A tree, botanically, is defined as a woody plant with numerous secondary branches supported clearly off the ground on a main stem (called trunk) and with conspicuous apical dominance. Trees are immortal, some living almost up to several thousand years; for example, the Great Basin Bristlecone Pine is the oldest tree in the world, and is 4844 years old! I'm sure it would have an interesting tale to tell, if it could speak! Most of the fruits we eat are borne on trees.
Need for Trees
From an environmental stand point, trees are the lungs of the Earth. Without trees, we'd all be dead. All photosynthetic plants produce oxygen, trees even more so. Apart from those in cultivation, trees in the wild contribute greatly to removing carbon dioxide from the air and supplying us with the vital gas, oxygen. All life depends on plants, more so on trees (especially wildlife).
Unlike a tree, a shrub is much shorter (never more than 8 m tall) and lacks a primary stem or trunk. Shrubs are usually quite messy, with many secondary branches. Shrubs are intermediate between herbs and trees, and can be cultured to develop into herbs or trees, depending on the cultivation conditions. Hardened shrubs may evolve into tree-like plants. However, they can still be identified as shrubs. Shrubs may be evergreen or may shed their leaves at maturity (deciduous).
Herbs are non-woody flowering plants. Commonly, a herb is a plant that is usually cultivated for economical gains by means of selling its parts (particularly flowers, leaves, seeds, and sometimes stem). Herbs are quite small in size (usually not more than several feet off the ground). Herbs have been largely cultivated by humans for their culinary, medicinal and / or cosmetic value and importance. Herbs can be commonly cultivated in small pots, as well as in the ground.
Many people prefer growing herbs for the use in different human aspects, and also because they do not require much space.
Vines, or creepers, are those plants that need a solid support for their growth. They are adapted to a crawling kind of growth habit. They lack a strong, stiff stem that will bear the weight of the plant. Majority of the creepers show adaptations that enable them to gain support by anchoring to a solid surface.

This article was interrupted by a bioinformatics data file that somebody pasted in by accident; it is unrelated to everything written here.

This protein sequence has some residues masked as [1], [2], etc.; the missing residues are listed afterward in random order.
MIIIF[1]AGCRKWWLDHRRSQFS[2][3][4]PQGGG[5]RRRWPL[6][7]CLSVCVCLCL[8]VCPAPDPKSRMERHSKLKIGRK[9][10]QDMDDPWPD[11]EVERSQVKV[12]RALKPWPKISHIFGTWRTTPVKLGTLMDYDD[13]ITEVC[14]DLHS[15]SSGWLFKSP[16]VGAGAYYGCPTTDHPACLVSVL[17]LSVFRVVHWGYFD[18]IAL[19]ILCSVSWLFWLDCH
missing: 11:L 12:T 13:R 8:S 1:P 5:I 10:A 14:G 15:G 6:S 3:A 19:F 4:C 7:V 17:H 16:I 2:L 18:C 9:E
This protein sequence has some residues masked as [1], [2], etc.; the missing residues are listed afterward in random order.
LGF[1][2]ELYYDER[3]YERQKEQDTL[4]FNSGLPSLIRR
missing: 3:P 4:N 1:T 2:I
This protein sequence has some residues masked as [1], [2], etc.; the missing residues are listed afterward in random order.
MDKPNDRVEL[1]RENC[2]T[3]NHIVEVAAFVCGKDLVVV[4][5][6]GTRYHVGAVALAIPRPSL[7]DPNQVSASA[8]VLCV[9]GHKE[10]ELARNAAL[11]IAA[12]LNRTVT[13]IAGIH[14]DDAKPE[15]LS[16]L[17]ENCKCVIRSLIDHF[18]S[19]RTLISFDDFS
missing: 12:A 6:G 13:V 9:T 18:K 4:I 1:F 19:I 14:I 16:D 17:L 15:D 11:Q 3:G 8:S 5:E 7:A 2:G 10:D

For example, many vines grow tendrils; these are curled structures that twirl around and firmly hold on to a solid vertical support and help the plant to grow. Some vines develop thorns on their ventral side; these cling onto rocks or walls and other similar textured or uneven surfaces.
Grasses are in a sense herbaceous plants; however, they cannot be classified as herbs. The main difference between herbs and grasses is that herbs have some kind of stem (though it is not stiff, sturdy or woody); however grasses completely lack stems. They might have a rhizome or bulb-like structure, but a true stem is absent.
Grasses have adapted to almost all kinds of habitats - from marshes to deserts. They are also widespread, in that they are found in almost every part of the world. Grasses can be very short (as in case of turfs) or very tall (as in case of food crops). Grasses are hence very versatile forms of vegetation.
Just as all life form depends heavily on trees, so does it on grasses. This is because grasses come at the base of the food pyramid. Grasses form primary food of many herbivores, including insects, rodents, deer, kangaroos, rabbits, cattle, sheep, horses, etc. We depend on most (if not all) these animals for something or the other. Grasses are hence very important.
These plants are adapted to the arid and hostile environment of a desert. These plants have the capability to store water. They also have the ability to use water efficiently. They usually have few or no leaves, which greatly reduces transpiration. Plant species like cacti and succulents, have dense flesh which is capable of storing large amounts of water. Several plants have developed the typical spikes and spines to prevent them from being eaten by animals.
They depend on other plants for support growing on trunks and branches. They are also dubbed 'air plants'. Mosses and orchids are instances of epiphytic plants. Though they are not parasitic, they can be deleterious to their hosts. They have an advantage over plants growing on the ground as they have a relatively better access to sunlight. They obtain nutrients from the air or water around them. They use photosynthesis for the process of nutrition.
Carnivorous plants normally grow in marshlands, bogs and areas of waterlogged, acidic and nitrogen poor soil (as in case of Pitcher plant); however, they may be found on grasslands as well (as in case of Purple Pitcher plant). carnivorous plants get their nitrogen intake by eating insects. The insect traps of a carnivorous plants use different attractants to invite prey. Other examples of carnivorous plants include Venus Flytrap, Utricularia, etc.
These plants grow in presence of abundant water. Aquatic plants have a lot of adaptations that enable the to survive the persistent wet conditions that they grow in. For example, the stems are unusually supple and bend easily with the flow of water, or the water current. The leaves have a thick waxy coating to prevent water from collecting. The plant is also quite buoyant (especially floating plants). Example of aquatic plants are hydra, water hyacinth, water lily, etc.
So that was a brief account of the different kinds of plants that exist in the world. It is said, however, that we have a record of only 1 in every 4 flowering plants; and flowering plants are not the only kind of plants that exist, as we just saw. So just imagine how many more plants there are out there that we have no clue about. Fascinating, isn't it?